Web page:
Performance Enhancing Substances
Quick revise

There is a long history of drug use in sport. Data suggests that if today’s drugs were available in the past, athletes would have used them just as frequently as athletes do today.

  • Over commitment is similar to the distance runner that continues to train despite an injury or a gymnast that restricts calories to a dangerous degree to stay thin, playing through the pain and so on.
  • Users and abusers are often the most dedicated.
  • Many athletes see the use of drugs as a noble act of commitment and dedication. Spectators see drugs as deviant but pay to watch athletes that are “super-human”. These athletes may only be this way because of performance-enhancing substances.
  • As long as some athletes are willing to take performance-enhancing substances to gain a competitive edge, others will conclude that it is acceptable and even necessary to do the same.
  • IOC definition of doping- the administration of or use by a competing athlete of any substance foreign to the body or any physiological substance taken in abnormal quantity or taken by an abnormal route of entry into the body with the sole intention of increasing in an artificial and unfair manner his/her performance in competition. When necessity demands medical treatment with any substance that, because of its nature, dosage, or application, is able to boost the athlete’s performance in competition in an artificial and unfair manner, this to is regarded as IOC doping.
  • Numerous discrepancies of bolded words. Megadoses of vitamins are not banned but small doses of decongestants are. Natural hormones are banned, but “foreign” substances such as ibuprofen and aspirin are not.
  • Every professional sport league has its own policy, and they all differ in terms of banned substances and testing procedures. The NCAA has its own procedures and banned substance so do thousands of high schools.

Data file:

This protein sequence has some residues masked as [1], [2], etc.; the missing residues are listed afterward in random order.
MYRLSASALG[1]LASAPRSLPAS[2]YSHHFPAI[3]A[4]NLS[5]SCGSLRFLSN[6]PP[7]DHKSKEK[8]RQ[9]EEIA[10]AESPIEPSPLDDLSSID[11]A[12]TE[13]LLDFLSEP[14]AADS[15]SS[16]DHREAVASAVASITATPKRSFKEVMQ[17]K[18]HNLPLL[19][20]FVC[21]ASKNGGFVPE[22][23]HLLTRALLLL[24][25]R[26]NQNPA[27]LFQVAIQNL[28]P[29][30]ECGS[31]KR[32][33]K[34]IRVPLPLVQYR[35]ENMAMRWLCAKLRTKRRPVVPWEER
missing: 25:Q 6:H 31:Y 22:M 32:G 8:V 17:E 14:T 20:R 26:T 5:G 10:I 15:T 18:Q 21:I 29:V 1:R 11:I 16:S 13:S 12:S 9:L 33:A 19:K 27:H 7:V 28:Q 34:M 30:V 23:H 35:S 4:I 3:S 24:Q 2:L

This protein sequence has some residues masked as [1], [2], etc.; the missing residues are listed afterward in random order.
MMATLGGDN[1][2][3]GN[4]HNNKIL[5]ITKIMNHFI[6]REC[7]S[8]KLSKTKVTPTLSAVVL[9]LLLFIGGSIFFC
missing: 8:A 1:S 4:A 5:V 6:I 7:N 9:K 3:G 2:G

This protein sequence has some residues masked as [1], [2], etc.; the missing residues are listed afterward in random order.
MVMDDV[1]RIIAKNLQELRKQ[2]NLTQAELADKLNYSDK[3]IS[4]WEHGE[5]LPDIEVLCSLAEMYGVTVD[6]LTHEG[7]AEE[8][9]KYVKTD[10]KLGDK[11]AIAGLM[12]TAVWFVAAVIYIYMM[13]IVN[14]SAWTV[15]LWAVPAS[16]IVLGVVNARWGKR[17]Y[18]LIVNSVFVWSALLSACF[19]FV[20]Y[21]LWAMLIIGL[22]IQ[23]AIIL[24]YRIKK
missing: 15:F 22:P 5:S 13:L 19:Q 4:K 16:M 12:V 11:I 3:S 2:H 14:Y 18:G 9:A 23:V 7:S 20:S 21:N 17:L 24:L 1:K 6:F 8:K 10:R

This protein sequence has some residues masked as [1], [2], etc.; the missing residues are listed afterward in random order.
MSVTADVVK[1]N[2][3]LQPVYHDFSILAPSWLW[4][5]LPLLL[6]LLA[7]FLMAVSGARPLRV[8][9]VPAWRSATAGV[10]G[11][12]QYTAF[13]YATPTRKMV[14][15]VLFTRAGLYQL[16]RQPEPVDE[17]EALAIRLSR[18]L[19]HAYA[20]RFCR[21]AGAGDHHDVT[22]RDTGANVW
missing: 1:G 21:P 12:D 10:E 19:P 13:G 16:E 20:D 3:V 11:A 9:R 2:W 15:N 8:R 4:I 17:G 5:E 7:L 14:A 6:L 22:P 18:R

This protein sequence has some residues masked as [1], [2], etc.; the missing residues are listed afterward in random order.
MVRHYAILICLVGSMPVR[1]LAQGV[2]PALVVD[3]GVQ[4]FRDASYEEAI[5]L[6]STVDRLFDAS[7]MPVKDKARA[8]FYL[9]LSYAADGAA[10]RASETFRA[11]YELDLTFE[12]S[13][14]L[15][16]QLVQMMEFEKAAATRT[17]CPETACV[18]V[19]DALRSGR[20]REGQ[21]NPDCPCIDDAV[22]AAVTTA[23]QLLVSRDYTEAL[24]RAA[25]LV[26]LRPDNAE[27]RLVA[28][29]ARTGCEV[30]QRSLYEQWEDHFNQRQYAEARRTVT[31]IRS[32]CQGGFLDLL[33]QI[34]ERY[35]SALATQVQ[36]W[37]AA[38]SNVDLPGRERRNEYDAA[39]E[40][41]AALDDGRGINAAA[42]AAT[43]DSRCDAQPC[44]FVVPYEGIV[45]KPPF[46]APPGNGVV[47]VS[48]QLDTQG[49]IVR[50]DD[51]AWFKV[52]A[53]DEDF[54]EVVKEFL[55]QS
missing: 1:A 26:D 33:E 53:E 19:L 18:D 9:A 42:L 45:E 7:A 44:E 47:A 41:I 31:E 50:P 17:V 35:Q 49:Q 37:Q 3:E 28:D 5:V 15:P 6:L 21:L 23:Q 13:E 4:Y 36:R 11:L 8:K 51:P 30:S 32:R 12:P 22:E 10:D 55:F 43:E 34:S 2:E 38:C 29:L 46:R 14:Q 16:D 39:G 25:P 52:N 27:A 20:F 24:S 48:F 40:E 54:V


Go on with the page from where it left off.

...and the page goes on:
• Ethicality of team doctors injecting pain killers comes into question. Anti-inflammatory drugs used to continue training. Pregame IV drips to prevent dehydration.
  • Endless game of hide and seek. New and different chemical and “natural” substances are developed by scientists.
  • By the time researchers have good information on a substance, many athletes have moved onto the next one. Athletes learn faster in the locker room than scientists do in the lab.
  • Messages of harm and even death do not scare athletes who have dedicated numerous years to the sport. Being an athletes means that you take risks and sometimes suffer in the process.
  • Is it fair to control athletes in ways that others are not controlled?

Why do athletes continue to look to performance-enhancing substance?

  • Visibility and availability are greater today than ever before.
  • Marketed towards baby boomers however, the health “benefits” appeal to athletes as well
  • Fascination with technology and how it can be used to push human limits. Coupled with the sport ethic, this is very dangerous.
  • The body as a malleable tool that serves the mind. Athletes are supposed to used their minds and ignore the pain of the body.
  • Growing emphasis on self-medication.
  • Gender relations-men seek to reaffirm masculinity (male strength and power) and women seek to reaffirm (lose weight, stay slim) or challenge (female strength and power) femininity. Both men and women are likely to define performance-enhancing substances as valuable in the quests to preserve or challenge prevailing gender ideology.
  • Encouragement of overconformity to the sport ethic
  • Organizations, coaches, parents, spectators, administrators, etc.
  • Performance of athletes is closely monitored within the social structure of elite sport.
  • The combination of the desire to control one’s body, the need to meet expectations for improving performance, and the existence of potential guilt over letting teammates and fans down is a powerful incentive to do whatever it takes to remain an elite athlete.

Drug Testing

Cons - ineffective because athletes are ahead of the game (masking substances and moving on to new ones), violation of rights and privacy, expensive and drain resources that could be used for education, ineffective for natural substances, provides incentive for genetic engineering

Pros - needed to protect the health of athletes, needed to guarantee a level playing field for all athletes, skill and talent rather than artificial performance, legally justified because the actions affect others, drug use is illegal and must be controlled just as other criminal acts, must be expanded to anticipate genetic engineering.

Political and economic interests can cloud the validity and reliability of testing procedures

Most testing is done by sport organizations that have some vested interests in test results. There may be some manipulation of test results.

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